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According to the Centers for Disease Control and Prevention (CDC), the flu is more dangerous than the common cold for children. Children younger than 5 years old typically need medical care, and severe cases are more common in children younger than 2 years old. Children with chronic health problems like asthma, diabetes and brain and nervous system disorders are especially at high risk of developing serious complications from the flu.

The CDC recommends flu vaccinations for children as being the single best way to protect them from the flu. Common vaccination methods have included the nasal mist and shot. However, recent research has found the nasal mist to be ineffective, and because of this the CDC is only recommending the shot as an effective vaccination method.

Convincing children to get the shot is likely to be a hurdle for parents, but parents can make the experience less stressful with these tips from Laura Hagan, Howard County General Hospital Pediatric Emergency Room nurse manager, and her little helpers.

Parents may also find it helpful to try these following tips:

  • Taking slow, deep breaths – Deep breathing can help children relax and concentrate on something other than the shot. For this reason, parents should ask their children to breathe all the way down to their belly.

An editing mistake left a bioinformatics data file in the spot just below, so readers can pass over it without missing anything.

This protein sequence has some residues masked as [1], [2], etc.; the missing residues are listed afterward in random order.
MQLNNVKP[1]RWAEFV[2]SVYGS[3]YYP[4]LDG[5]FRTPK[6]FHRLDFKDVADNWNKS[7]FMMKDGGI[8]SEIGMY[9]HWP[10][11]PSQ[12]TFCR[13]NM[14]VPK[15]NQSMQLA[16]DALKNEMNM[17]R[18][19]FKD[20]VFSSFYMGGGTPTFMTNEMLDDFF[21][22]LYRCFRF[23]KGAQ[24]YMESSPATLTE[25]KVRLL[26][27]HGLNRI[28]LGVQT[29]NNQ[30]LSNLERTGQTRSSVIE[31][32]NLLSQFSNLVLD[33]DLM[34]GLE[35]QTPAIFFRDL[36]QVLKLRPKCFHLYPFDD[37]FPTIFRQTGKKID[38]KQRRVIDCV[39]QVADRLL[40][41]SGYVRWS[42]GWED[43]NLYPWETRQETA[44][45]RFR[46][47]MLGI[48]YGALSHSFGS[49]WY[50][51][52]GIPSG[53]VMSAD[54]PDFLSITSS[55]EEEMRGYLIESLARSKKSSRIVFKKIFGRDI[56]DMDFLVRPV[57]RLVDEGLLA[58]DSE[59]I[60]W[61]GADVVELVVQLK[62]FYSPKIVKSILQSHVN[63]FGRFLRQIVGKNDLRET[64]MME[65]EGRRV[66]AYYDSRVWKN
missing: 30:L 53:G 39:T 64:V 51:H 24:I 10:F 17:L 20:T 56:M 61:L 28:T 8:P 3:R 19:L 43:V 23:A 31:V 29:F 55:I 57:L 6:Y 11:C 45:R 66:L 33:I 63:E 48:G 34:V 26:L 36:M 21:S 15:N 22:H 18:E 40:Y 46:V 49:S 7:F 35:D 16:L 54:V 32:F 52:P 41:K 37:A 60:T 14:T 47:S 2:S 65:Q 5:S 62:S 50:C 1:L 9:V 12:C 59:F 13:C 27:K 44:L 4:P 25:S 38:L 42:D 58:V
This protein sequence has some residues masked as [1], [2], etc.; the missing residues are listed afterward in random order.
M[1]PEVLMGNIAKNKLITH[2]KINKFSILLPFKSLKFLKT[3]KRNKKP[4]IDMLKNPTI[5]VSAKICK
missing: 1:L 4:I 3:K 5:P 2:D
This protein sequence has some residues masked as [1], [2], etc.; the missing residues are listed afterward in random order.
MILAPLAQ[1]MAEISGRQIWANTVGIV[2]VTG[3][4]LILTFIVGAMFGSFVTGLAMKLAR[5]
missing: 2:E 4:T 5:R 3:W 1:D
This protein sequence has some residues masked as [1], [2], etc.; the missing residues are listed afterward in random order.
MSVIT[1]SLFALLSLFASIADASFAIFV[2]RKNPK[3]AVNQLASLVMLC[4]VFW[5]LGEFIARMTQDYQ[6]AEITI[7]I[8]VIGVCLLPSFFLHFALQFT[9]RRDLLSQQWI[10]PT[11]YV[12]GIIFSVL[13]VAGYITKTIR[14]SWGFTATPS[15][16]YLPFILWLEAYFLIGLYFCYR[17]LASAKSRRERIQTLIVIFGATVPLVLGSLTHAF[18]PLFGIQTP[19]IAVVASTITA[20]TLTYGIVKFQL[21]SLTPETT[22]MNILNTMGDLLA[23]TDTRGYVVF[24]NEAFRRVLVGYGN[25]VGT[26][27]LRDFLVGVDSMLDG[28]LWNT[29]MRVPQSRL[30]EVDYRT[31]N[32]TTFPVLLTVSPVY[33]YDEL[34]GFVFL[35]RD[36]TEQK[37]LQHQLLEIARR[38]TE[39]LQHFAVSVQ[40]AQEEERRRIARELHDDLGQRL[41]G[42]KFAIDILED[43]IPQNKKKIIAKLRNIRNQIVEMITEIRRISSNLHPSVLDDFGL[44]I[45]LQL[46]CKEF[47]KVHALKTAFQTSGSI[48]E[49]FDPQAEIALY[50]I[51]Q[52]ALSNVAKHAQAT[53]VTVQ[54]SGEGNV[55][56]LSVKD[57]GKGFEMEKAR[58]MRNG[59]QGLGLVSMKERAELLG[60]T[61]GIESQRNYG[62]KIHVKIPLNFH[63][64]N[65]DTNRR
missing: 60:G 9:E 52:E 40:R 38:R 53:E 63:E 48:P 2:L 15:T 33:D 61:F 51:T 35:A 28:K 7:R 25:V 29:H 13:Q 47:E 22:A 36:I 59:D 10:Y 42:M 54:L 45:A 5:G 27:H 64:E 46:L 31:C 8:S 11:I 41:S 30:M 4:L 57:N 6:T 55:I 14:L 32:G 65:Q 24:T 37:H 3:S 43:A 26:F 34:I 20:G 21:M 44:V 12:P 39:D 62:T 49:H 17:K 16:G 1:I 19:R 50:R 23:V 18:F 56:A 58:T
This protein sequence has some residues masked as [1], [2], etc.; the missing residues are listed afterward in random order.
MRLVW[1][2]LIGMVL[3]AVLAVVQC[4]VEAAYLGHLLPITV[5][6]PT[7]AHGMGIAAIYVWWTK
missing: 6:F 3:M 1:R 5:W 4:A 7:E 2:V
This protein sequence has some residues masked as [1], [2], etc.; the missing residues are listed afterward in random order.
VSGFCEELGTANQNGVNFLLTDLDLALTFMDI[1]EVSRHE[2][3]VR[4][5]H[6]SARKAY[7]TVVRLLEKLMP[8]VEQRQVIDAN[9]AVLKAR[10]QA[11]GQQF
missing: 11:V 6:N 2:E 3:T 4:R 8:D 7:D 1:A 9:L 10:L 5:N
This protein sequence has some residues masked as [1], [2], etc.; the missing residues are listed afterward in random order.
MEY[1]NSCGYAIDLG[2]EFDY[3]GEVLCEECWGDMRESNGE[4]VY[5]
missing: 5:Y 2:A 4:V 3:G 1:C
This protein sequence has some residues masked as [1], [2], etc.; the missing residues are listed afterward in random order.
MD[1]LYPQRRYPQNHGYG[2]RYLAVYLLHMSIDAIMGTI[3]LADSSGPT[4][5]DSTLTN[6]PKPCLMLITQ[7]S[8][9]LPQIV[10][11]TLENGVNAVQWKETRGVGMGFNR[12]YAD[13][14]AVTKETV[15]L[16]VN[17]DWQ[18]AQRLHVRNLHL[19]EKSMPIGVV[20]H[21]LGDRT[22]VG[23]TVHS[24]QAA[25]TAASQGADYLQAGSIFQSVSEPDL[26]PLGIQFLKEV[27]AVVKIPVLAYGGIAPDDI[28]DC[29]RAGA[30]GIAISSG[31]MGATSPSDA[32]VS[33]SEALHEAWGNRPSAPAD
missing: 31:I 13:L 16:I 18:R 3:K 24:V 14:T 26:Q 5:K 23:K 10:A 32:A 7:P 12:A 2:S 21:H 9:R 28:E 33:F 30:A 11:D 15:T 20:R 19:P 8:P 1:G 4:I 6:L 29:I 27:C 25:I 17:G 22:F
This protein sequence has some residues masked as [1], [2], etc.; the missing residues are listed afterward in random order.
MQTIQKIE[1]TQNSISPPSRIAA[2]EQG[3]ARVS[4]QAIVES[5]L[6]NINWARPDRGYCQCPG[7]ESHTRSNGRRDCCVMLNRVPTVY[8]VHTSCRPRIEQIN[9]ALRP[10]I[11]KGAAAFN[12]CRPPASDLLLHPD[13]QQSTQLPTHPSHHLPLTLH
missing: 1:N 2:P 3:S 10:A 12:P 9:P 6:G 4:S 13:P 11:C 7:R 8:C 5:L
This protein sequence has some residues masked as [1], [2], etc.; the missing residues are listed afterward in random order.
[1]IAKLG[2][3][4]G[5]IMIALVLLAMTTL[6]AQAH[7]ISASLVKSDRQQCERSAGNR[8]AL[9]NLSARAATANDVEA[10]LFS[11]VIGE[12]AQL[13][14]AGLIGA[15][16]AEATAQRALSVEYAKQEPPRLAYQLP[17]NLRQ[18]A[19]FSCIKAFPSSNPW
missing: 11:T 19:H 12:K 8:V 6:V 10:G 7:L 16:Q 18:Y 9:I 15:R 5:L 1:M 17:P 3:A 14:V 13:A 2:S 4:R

• Focusing on something in the room – Parents can distract their children by getting them to concentrate on the details of a poster, picture or sign in the room. For example, if there’s a picture, they can count the number of flowers, animals or other images in the picture. In the case of a sign, they can try to think of new words from the same letters that are in the sign.
  • Coughing – Encouraging children to cough as the needle goes in may help them feel less pain during the process.
  • Relaxing the arm – A tense arm can make a shot hurt more, so parents should try to get their children to relax their arm.

For more information, view Johns Hopkins All Children’s Hospital’s Five Tips for Surviving Shots.